Access to Great Writing

A discussion came up the other day on when parents should stop reading to their children. Surely at a certain point, if kids can read then they don't need parents to do it for them? They can just pick age appropriate texts and off the go...

I have to disagree. Yes, kids should have plenty of opportunities to read by themselves. However, by not reading to them as they reach eight, nine, ten or more, we are locking them out of great stories and amazing writing that can both fuel their creativity, their writing skills and their own development of philosophy. Reading allows the parent to pause, to check on understanding, to explain usage, to probe for implications. It's compost for the brain. And what do kids get out of it? Some real excitement. The amazement of horizons broadened. The enchantment of tone, emphasis and pauses. And quite frankly, it's a great bonding opportunity in our busy lives.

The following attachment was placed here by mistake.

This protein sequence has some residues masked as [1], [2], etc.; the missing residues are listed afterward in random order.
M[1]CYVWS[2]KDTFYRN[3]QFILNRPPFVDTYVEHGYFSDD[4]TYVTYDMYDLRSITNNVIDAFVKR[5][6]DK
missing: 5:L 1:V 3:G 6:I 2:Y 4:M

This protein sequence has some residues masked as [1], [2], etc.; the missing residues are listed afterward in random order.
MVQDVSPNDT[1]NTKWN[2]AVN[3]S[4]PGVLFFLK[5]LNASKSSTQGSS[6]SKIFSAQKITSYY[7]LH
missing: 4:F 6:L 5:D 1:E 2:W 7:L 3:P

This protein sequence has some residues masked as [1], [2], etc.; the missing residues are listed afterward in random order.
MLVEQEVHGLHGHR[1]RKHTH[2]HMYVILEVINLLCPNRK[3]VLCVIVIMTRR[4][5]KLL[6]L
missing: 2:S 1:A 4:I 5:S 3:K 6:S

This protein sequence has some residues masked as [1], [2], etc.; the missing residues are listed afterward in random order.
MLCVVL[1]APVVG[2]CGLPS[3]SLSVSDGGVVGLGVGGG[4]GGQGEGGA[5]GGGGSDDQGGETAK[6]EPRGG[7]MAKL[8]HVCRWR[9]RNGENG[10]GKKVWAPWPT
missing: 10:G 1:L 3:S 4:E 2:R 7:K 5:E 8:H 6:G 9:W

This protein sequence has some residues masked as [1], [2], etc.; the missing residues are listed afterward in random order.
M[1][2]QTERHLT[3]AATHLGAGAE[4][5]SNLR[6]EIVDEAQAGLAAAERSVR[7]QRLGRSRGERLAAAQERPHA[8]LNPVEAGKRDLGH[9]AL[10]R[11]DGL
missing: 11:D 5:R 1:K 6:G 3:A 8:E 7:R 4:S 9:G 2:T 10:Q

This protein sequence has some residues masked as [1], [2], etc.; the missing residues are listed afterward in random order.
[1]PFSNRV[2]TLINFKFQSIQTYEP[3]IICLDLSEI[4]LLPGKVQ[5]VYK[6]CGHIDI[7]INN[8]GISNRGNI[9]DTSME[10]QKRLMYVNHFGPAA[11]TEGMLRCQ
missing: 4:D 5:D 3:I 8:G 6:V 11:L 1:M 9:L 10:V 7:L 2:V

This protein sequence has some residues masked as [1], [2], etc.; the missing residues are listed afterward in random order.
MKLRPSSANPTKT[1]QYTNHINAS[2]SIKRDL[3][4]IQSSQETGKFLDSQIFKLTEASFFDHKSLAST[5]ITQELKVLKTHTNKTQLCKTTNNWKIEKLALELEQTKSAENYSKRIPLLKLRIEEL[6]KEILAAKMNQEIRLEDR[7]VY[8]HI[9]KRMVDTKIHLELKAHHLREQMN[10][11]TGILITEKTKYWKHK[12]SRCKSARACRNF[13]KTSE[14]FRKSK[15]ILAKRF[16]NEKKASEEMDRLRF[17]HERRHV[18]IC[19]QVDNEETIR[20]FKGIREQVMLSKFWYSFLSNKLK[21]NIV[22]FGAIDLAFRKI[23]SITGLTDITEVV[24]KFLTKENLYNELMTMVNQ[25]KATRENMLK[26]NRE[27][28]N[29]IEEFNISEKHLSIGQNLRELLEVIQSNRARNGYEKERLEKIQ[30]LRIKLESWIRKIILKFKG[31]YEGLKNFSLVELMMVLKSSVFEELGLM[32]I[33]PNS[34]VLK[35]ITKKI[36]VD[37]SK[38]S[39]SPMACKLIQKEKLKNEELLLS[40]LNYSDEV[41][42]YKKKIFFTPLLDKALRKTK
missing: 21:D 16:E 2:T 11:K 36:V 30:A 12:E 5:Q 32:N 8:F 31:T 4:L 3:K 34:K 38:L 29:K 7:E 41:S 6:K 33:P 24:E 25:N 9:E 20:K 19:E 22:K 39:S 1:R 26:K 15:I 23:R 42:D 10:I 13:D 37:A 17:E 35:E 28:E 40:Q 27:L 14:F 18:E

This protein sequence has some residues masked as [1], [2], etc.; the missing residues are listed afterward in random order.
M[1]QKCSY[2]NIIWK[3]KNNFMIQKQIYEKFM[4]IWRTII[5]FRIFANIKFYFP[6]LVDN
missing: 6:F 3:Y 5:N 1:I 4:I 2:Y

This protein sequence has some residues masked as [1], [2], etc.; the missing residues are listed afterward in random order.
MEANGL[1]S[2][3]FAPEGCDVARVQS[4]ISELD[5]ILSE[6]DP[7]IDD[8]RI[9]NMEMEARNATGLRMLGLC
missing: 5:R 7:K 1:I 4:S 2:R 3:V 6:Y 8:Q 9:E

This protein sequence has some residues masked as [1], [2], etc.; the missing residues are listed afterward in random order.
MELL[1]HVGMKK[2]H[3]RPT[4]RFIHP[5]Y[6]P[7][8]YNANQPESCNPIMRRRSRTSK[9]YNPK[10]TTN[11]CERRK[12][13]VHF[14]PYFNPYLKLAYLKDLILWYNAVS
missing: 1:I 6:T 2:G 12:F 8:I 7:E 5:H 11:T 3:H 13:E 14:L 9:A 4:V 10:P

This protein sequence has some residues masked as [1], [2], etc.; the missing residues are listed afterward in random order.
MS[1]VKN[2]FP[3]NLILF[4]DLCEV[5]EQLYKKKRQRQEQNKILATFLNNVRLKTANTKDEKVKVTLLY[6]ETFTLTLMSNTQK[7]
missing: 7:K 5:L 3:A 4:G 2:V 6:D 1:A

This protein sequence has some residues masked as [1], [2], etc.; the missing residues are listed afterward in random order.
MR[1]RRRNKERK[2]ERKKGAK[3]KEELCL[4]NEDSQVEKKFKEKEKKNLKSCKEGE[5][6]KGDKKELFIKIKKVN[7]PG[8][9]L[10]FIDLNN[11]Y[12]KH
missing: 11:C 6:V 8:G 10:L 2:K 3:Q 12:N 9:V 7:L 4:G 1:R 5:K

The Chrysalids

This novel uses formal language and a fair bit of telling, but the story is powerful, confronting and approachable — if read aloud. I am a real fan of John Wyndham's works and feel he has been overlooked in the modern age. You want something to base a Netflix show on? This would be perfect source material. 

Maybe we should all be reading to each other, adults, children and infants and crones.


— R Max Tillsley


Worn, but not worn out.

Robert TillsleyComment